Pending Supreme Court Decision Could Deeply Affect Marine Insurance
In the world of marine insurance, reliability and predictability are a top priority. Marine insurers must safeguard their own financial stability, while protecting against unique maritime risks for their policyholders. To serve the goals of reliability and predictability, many marine insurance policies include “choice-of-law” clauses. A choice of law clause specifies which laws will apply if there is a dispute involving the policy. If there is a dispute, the insurer and policyholder know which laws apply, allowing both parties to reasonably predict the outcome of any potential disputes.
For example, a number of marine insurance policies point to New York law as the choice-of-law in marine insurance policies. New York law is a common choice among marine insurers because New York is a populous state with a robust economy, including a significant maritime industry. New York’s laws are well-established and reliable in the context of maritime contracts and disputes, and New York’s maritime jurisprudence is generally more developed than that of other states.
Earlier this month, the U.S. Supreme Court heard oral arguments in Great Lakes Insurance SE v. Raiders Retreat Realty Co., LLC. In this case, the insured yacht owner, a Pennsylvania company, purchased an insurance policy for its yacht through Great Lakes Insurance SE, a UK-based company. Thereafter, the yacht ran aground and sustained damage. The yacht owner filed a claim with Great Lakes. Great Lakes denied coverage due to the yacht owner’s failure to recertify or inspect the yacht’s fire-extinguishing equipment despite the fact that the yacht owner had misrepresented that it had recertified and inspected the fire-extinguishing equipment. Great Lakes denied coverage on this basis even though the yacht grounding and damage had nothing to do with a fire or fire-extinguishing equipment.
Upon denying coverage, Great Lakes brought an action in the U.S. District Court for the Eastern District of Pennsylvania asking the court to hold the policy void based on the yacht owner’s failures and misrepresentations regarding the fire-extinguishing equipment. The yacht owner thereafter brought counterclaims under Pennsylvania law. Pennsylvania law provided additional avenues for the yacht owner to attack Great Lakes’ denial of coverage.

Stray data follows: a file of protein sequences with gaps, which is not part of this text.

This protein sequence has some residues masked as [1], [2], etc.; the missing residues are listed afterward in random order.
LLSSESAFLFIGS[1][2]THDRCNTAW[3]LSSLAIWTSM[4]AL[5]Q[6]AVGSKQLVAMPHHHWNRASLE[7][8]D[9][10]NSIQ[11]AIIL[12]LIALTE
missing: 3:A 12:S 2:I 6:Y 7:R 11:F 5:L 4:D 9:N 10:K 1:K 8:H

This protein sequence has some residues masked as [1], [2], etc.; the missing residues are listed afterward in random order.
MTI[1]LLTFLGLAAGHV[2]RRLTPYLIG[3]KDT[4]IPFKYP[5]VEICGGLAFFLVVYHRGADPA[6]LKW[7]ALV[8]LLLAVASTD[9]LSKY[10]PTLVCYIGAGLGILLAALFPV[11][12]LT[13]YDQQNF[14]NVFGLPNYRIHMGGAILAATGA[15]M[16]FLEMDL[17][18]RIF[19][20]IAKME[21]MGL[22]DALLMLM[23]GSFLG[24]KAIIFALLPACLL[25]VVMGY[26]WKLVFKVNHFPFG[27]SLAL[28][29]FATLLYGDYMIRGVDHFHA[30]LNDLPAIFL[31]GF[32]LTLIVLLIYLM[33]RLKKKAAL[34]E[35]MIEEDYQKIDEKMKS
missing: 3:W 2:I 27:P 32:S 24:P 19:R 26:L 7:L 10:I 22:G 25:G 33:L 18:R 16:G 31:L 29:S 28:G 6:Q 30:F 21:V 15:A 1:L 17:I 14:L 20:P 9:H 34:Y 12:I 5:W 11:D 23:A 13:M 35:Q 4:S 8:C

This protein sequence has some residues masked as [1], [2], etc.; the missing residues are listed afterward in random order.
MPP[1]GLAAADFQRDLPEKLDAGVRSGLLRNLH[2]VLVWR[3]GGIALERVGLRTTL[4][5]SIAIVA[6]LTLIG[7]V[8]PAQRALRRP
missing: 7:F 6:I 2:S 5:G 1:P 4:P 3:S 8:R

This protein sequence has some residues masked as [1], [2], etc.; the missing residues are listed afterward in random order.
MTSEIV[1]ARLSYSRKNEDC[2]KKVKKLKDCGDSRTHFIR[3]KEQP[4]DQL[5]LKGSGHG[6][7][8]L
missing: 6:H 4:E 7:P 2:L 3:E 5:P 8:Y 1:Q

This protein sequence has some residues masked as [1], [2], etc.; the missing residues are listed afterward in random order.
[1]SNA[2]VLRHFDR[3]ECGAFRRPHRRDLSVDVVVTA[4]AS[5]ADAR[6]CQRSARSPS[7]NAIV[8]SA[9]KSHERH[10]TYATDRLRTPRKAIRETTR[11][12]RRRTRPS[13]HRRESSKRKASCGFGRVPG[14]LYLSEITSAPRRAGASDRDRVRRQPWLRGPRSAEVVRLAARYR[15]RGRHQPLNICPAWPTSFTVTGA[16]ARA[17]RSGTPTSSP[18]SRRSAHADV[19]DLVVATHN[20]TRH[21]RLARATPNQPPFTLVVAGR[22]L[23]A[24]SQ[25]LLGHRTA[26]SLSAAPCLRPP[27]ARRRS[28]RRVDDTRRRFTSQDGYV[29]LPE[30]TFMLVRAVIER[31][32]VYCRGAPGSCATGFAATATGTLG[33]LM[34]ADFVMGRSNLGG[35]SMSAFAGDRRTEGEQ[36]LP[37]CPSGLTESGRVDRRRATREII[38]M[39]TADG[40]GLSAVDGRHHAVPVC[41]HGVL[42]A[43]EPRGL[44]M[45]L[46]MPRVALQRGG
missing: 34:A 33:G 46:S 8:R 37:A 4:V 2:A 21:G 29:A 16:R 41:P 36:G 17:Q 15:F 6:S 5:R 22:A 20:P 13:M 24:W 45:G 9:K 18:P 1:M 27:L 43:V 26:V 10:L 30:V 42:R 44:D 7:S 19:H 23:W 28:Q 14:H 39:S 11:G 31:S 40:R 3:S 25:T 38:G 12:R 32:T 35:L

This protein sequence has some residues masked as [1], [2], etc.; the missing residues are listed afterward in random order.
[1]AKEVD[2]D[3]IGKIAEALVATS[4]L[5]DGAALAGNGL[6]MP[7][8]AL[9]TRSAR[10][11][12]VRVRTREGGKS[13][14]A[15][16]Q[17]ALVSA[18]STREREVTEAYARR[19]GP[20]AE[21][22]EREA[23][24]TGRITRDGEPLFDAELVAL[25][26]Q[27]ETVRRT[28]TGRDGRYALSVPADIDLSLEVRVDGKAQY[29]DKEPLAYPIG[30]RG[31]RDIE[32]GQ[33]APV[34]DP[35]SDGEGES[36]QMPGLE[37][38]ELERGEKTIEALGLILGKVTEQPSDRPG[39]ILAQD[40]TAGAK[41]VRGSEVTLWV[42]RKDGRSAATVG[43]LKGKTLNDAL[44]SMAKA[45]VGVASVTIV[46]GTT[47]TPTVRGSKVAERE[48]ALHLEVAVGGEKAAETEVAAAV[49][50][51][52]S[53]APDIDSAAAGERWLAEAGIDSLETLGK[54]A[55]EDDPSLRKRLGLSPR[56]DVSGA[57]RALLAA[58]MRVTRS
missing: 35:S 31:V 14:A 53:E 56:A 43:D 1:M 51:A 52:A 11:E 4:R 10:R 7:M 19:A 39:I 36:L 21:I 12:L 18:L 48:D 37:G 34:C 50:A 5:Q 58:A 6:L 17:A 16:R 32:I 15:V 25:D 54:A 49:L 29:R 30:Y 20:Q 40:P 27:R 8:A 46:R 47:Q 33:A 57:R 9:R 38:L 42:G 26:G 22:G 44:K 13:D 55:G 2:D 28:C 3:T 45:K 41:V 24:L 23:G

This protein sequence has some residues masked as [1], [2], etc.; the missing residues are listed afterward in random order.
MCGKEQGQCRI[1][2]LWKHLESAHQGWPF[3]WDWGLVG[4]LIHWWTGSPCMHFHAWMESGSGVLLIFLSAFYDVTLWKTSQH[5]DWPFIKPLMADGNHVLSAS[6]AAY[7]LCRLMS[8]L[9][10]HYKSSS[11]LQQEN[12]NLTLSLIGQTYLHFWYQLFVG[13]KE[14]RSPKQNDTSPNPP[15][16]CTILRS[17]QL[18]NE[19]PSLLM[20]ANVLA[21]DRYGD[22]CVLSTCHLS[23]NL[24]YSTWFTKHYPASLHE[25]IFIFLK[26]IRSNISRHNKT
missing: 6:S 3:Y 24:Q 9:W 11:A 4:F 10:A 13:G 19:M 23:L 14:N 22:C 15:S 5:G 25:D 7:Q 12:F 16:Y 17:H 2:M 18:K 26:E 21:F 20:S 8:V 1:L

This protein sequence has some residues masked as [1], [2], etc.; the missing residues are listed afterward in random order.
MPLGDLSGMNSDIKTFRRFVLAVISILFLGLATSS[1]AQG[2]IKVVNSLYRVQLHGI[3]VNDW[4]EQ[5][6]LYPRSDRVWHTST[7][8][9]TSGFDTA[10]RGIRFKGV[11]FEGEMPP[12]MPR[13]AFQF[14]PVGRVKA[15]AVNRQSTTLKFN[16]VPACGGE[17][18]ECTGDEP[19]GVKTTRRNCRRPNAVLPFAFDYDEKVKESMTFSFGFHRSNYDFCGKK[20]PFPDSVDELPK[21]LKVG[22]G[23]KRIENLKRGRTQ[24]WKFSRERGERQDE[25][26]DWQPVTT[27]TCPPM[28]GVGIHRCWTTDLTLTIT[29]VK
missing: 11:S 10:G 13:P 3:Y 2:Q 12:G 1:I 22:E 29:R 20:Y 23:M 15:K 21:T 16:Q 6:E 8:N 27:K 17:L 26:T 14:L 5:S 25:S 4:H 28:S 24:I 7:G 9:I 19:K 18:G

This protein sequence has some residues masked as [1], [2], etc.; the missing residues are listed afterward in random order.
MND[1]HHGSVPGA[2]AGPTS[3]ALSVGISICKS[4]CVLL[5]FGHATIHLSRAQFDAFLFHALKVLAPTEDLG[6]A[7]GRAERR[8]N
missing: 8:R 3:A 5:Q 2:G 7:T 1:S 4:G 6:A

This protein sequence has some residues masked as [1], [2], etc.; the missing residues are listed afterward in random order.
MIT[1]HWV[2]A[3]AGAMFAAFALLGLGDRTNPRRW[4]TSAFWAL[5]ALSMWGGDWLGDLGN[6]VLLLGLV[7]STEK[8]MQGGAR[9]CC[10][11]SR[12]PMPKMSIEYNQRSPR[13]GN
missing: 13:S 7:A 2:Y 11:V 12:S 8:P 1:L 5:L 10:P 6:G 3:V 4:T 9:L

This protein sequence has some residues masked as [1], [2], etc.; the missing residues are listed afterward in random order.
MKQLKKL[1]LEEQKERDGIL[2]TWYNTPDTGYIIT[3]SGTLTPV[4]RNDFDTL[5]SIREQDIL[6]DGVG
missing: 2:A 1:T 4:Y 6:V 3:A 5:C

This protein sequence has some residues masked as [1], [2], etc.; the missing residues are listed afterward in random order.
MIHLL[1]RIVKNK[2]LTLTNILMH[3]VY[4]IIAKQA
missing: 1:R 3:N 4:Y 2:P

However, the insurance policy contained a choice of law clause which stated that, if there was no applicable federal maritime law, New York law would govern the dispute. The District Court found that choice of law clauses in marine insurance policies are “presumptively valid” and that the public policy of a state where the action was filed, like Pennsylvania, cannot override the presumptive validity of the choice of law. Accordingly, New York law did not recognize the Pennsylvania counterclaims. Therefore, the yacht owner could not bring the claims under Pennsylvania law, and it would be much more difficult for the yacht owner to fight Great Lakes’ denial of coverage.
The yacht owner appealed to the Third Circuit Court of Appeals, and the Third Circuit reversed the district court, finding that a “strong public policy” of the forum state, such as Pennsylvania, could override the choice of New York law in the marine insurance policy. The case is now before the U.S. Supreme Court, and the Court must decide whether a choice-of-law clause in a maritime contract can be deemed unenforceable if its enforcement conflicts with the “strong public policy” of the state where the lawsuit is brought.